Shaun of the Dead

Movie review by
Common Sense Media Editors, Common Sense Media
Shaun of the Dead Movie Poster Image
Popular with kidsParents recommend
Zombie horror-comedy has lots of gore, cursing.
  • R
  • 2004
  • 99 minutes

Parents say

age 13+
Based on 46 reviews

Kids say

age 13+
Based on 143 reviews

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A lot or a little?

The parents' guide to what's in this movie.

Positive Messages

Themes of trust and loyalty sincerely and ironically explored. 

Positive Role Models & Representations

While not a role model by any stretch, Shaun's character arc reveals him to be capable of making decisions, and he displays leadership qualities unrevealed before the zombie infestation. 


Graphic gore; cartoonish/over-the-top feel, but still really bloody. Humans and zombies constantly try to kill each other in various ways -- by biting, shooting, impaling, stabbing, etc. Zombie movie violence: entrails eating, flesh ripping, a character killed by having his chest ripped open by a horde of zombies. 


Some sexual references and crude humor concerning the lead character's mother. 


Frequent profanity. Regular use of "f--k." "Motherf----r." White character calls his other white friends "n---az" in an ironic greeting. "C--t," "c--k," "pr--k," "twat," "hell," "pisshead." 


Product placement for Coke and Jaguar. 

Drinking, Drugs & Smoking

Characters often drink beer and cocktails and smoke cigarettes, spending much of their time in a pub. One of the characters is a drug dealer. 

What parents need to know

Parents need to know that Shaun of the Dead is a horror comedy in which a London slacker (Simon Pegg) and his friends must fight for survival during a zombie outbreak. Although it's more of a comedy than a true horror movie, there's still enough blood, guts, and gore to turn your stomach and make you avert your eyes -- most of it occurring during the climactic battles at the end. It's also extremely violent. Zombies and humans try to kill each other in every way possible: biting, shooting, stabbing, impaling, etc. There's almost nonstop profanity -- regular use of "f--k" and variations, and a white character ironically calls his white friends "n---az" by way of greeting.  There's some crude humor: flatulence, sexual humor. There's also a lot of smoking and drinking, and there are a few drug references. There are also some intense scenes, such as when a son is forced to kill his zombie mother and some characters consider killing themselves. 

User Reviews

  • Parents say
  • Kids say
Adult Written byZakGilmore96 June 2, 2019

Classic Depends on the Individual

For me, I’m watching Shaun of the Dead with my 12 year old brother and sister (22 myself). They’re both very mature for their age so don’t have an issue with an... Continue reading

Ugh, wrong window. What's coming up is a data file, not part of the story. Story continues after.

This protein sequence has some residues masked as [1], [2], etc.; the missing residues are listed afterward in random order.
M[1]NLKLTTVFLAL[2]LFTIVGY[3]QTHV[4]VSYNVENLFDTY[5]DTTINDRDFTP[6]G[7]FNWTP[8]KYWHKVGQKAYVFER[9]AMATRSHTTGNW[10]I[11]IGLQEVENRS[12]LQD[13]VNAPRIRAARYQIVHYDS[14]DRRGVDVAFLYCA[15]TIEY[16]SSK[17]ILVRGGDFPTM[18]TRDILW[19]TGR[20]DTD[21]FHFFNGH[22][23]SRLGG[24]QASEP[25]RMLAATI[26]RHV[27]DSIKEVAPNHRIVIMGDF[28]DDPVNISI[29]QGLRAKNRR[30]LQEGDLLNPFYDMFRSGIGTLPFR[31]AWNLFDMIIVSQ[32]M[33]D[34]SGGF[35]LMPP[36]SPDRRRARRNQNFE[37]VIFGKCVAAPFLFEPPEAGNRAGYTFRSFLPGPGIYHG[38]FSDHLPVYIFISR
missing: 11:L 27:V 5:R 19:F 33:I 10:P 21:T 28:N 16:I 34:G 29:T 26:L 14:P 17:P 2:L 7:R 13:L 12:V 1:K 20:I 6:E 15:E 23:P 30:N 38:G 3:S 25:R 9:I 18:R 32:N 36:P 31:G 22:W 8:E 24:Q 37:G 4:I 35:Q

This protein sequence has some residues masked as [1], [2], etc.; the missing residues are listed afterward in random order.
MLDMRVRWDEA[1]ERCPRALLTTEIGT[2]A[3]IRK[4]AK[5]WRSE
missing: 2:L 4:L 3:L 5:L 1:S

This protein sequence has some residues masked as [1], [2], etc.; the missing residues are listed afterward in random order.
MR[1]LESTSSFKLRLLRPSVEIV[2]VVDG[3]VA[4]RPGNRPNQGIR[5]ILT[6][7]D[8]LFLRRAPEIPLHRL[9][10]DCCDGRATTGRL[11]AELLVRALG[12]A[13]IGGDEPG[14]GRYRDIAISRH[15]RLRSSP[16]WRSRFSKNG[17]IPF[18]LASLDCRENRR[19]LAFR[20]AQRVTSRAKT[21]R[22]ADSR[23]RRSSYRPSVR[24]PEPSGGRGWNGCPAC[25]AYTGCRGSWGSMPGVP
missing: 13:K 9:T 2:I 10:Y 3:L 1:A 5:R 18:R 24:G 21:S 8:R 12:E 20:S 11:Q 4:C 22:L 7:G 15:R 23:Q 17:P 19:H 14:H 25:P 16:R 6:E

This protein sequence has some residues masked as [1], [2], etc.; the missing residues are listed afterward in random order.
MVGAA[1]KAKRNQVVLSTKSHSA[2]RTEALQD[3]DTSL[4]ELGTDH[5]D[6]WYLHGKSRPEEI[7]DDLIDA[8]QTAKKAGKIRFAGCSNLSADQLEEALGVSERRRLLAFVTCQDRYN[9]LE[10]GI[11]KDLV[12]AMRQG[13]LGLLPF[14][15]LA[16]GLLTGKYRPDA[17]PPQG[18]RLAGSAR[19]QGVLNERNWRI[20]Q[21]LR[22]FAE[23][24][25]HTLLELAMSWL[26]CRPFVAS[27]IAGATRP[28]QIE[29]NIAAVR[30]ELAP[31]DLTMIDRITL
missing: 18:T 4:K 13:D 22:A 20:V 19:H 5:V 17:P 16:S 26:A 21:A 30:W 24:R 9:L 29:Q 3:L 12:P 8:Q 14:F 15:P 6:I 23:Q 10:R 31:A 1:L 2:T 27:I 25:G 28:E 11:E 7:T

Adult Written byA very sensible... September 9, 2019

Very good film

This film is not as bad as worlds end or hot fuzz !! The problem with this is it contains a lot of bad language and even one use of c*nt (which is used in the f... Continue reading
Kid, 12 years old July 15, 2016

Clever horror / dramedy winks at horror movie cliches, but also has upsetting deaths, intense situations

TheProBros thinks parents should know that, while Shaun of the Dead is a more lighthearted film than other horror movies, being somewhat of a horror / comedy /... Continue reading
Teen, 13 years old Written byProudOfMe September 3, 2020


I think this was a pretty good film but you must be a horror fan. DO NOT let anyone peer pressure you into watching this. I would say fine for 12 ups so long as... Continue reading

What's the story?

In SHAUN OF THE DEAD, Shaun (Simon Pegg) is a 29-year-old slacker who holds down a dead-end job he hates. His girlfriend Liz (Kate Ashfield) has asked him to make something of himself, but he can't bring himself to change. Sick of playing second fiddle to Shaun's immature roommate, Ed (Nick Frost), to beer, and to video games, Liz breaks up with Shaun. Shaun wants to save the relationship, but before he can, he must deal with a strange situation that has emerged: a horde of zombies taking over London, and looking for new recruits. Now Shaun must save his family and friends as chaos erupts through the city.

Is it any good?

This cult favorite zom-rom-com pokes fun at zombie movie clichés, but it also honors these movies by following their rules. It balances laugh-out-loud funny scenes (such as when Shaun is so self-absorbed that he doesn't see the zombies wandering around his neighborhood and then misses the news warnings because he's channel-surfing) with some intense, suspenseful, and yes, very gory and bloody scenes (for example, the zombies attack a man and pull various bloody organs out of his stomach). The gore is plentiful, but also over the top and cartoonish. Mature horror fans are likely to really enjoy the movie's droll British humor and the homage to George Romero's zombie classics.

Talk to your kids about ...

  • Families can talk about the appeal of zombie movies. How does this movie fit into the zombie genre, while also standing out from others?

  • How does this movie parody the conventions of zombie movies while also satirizing contemporary society? To that end, what purpose did the movie's epilogue serve?

  • Was the violence necessary to make the film fit the conventions of zombie-themed horror movies, or did it seem gratuitous? 

Movie details

Our editors recommend

For kids who love scary movies

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